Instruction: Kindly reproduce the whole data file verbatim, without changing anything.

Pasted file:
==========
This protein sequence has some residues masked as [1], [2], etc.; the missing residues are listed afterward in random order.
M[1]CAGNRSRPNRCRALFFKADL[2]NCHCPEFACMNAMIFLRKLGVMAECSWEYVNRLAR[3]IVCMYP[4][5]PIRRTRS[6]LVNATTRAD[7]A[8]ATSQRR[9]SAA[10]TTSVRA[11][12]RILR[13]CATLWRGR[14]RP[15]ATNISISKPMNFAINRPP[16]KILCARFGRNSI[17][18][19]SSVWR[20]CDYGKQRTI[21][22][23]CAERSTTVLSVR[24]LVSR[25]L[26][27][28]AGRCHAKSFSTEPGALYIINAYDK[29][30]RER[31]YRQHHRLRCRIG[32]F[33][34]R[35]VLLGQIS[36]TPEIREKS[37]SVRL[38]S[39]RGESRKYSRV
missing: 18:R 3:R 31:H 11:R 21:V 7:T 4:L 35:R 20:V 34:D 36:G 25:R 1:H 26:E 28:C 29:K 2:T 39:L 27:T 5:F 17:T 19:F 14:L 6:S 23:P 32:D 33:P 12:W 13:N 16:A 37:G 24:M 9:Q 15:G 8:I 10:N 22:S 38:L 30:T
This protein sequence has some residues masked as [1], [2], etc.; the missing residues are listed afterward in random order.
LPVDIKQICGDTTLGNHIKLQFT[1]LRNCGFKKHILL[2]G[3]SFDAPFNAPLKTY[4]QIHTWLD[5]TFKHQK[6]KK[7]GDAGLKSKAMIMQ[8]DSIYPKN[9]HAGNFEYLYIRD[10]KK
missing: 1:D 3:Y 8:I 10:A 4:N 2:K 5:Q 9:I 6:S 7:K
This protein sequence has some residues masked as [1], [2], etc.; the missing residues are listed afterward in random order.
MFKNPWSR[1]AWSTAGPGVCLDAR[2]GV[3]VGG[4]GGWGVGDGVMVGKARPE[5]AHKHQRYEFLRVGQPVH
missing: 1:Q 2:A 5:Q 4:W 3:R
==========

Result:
This protein sequence has some residues masked as [1], [2], etc.; the missing residues are listed afterward in random order.
M[1]CAGNRSRPNRCRALFFKADL[2]NCHCPEFACMNAMIFLRKLGVMAECSWEYVNRLAR[3]IVCMYP[4][5]PIRRTRS[6]LVNATTRAD[7]A[8]ATSQRR[9]SAA[10]TTSVRA[11][12]RILR[13]CATLWRGR[14]RP[15]ATNISISKPMNFAINRPP[16]KILCARFGRNSI[17][18][19]SSVWR[20]CDYGKQRTI[21][22][23]CAERSTTVLSVR[24]LVSR[25]L[26][27][28]AGRCHAKSFSTEPGALYIINAYDK[29][30]RER[31]YRQHHRLRCRIG[32]F[33][34]R[35]VLLGQIS[36]TPEIREKS[37]SVRL[38]S[39]RGESRKYSRV
missing: 18:R 3:R 31:H 11:R 21:V 7:T 4:L 35:R 20:V 34:D 36:G 25:R 1:H 26:E 28:C 29:K 2:T 39:L 27:T 5:F 17:T 19:F 14:L 6:S 23:P 32:D 33:P 12:W 13:N 16:A 37:G 24:M 9:Q 15:G 8:I 10:N 22:S 38:L 30:T
This protein sequence has some residues masked as [1], [2], etc.; the missing residues are listed afterward in random order.
LPVDIKQICGDTTLGNHIKLQFT[1]LRNCGFKKHILL[2]G[3]SFDAPFNAPLKTY[4]QIHTWLD[5]TFKHQK[6]KK[7]GDAGLKSKAMIMQ[8]DSIYPKN[9]HAGNFEYLYIRD[10]KK
missing: 1:D 3:Y 8:I 10:A 4:N 2:K 5:Q 9:I 6:S 7:K
This protein sequence has some residues masked as [1], [2], etc.; the missing residues are listed afterward in random order.
MFKNPWSR[1]AWSTAGPGVCLDAR[2]GV[3]VGG[4]GGWGVGDGVMVGKARPE[5]AHKHQRYEFLRVGQPVH
missing: 1:Q 2:A 5:Q 4:W 3:R